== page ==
If your computer sounds like a jet-engine, chances are it’s because the processor is getting hot, and the fan is not able to deliver the air-flow needed to keep it nice and cool. Most of the time, this is because there is dust blocking the cooler. Disconnect your computer from everything, and open the case. Then locate the CPU cooler, which will look like a big hunk of aluminum with a fan stuck on it. Check out these two pictures:
In this picture, you can see that beneath the fan blades, there’s a layer of dust. No matter how fast the fan runs, there’s not going to be enough to make an impact. That’s why a computer might sound like an airplane, because the fan is trying its best to push air through this layer of dust.
This picture shows what it is supposed to look like underneath the fan. Here you see the aluminum cooler beneath the fan, which is a heat-sink similar to the radiator of your car. However in your computer, the heat-sink is contacting the processor (actually there’s some thermal paste in between that assists with the heat-transfer), and is responsible for making sure all the thinking the computer does, isn’t causing it to overheat… Fortunately, today’s computers will automatically shut themselves off, if it gets too hot in there. So if you’re experiencing sudden power-off’s, this article may solve your problem too!
To get from the before picture to the after, all you have to do is use some canned air to blow out the dust.
Please be sure to read the instructions on the can, because it usually states that you SHOULDN’T shake it first, nor should you hold it upside down. Also, I’d advise to take your computer outside to do this, because there will be a huge cloud of dust in your office if you don’t. You won’t need a mask, if you can hold your breath like Michael Phelps. If there are a couple of dust fuzzballs left over, don’t worry too much about those, the main thing is that the air can flow through properly. Dust itself doesn’t really affect the flow of electricity, unless it’s lodged between two connectors. So for example if you plan on installing new RAM sticks or a graphics card, then you might blow out the connectors if you see they have dust inside. Now connect your computer back up to everything, and enjoy the quiet operation!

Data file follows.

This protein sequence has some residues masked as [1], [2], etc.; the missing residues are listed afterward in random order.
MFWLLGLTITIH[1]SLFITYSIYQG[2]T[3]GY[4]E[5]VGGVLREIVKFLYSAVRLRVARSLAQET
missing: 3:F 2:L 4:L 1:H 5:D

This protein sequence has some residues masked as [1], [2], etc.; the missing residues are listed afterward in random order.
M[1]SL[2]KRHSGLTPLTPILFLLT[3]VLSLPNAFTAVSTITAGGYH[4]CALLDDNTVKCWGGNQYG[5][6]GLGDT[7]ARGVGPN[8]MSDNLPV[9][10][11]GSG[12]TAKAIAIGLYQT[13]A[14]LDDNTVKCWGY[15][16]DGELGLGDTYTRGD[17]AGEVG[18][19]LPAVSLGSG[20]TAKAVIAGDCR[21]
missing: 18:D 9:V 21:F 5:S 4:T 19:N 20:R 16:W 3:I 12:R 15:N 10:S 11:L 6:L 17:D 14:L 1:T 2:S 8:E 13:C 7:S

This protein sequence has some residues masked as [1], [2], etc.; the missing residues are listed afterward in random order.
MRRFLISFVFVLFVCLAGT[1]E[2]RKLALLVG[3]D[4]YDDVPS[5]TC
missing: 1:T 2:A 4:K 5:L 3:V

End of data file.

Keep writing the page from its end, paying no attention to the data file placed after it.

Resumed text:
In some instances if a fan is still making noise, it’s best time to replace the CPU cooler with another one that fits your processor type. These fan replacements are pretty cheap, but there are a huge variety of fans to choose from. Here are some things to think about when you’re looking for a replacement cooler:
- Does the price fit inside my budget? (obviously this is probably the first thing you’d consider).
- Will the fan fit in my case? (This is not always the case. HAH get it?-) (No but seriously, some of these coolers are huge.)
- Which direction should the air flow to best suit my case? (some cases have a hole and an extra fan on the side, so an upwards blowing fan would be best, but most cases benefit from the air-flow pointing to the back of the case.)
- Liquid or Air cooling? (If you really want a cool CPU, but don’t want to spend more than $200 on custom cooling to do extreme overclocking, then you’ll still have the option to get a closed loop liquid cooled solution.)
I’ve brought noisy fans back to life before by taking them apart, greasing them up or shaving off the edges of the blades if they’re wobbling and making contact with something. But these kind of hacks should only be considered to be temporary fixes, and you don’t want to mess up a perfectly good CPU just because you didn’t want to get a new $20 cooler. Right?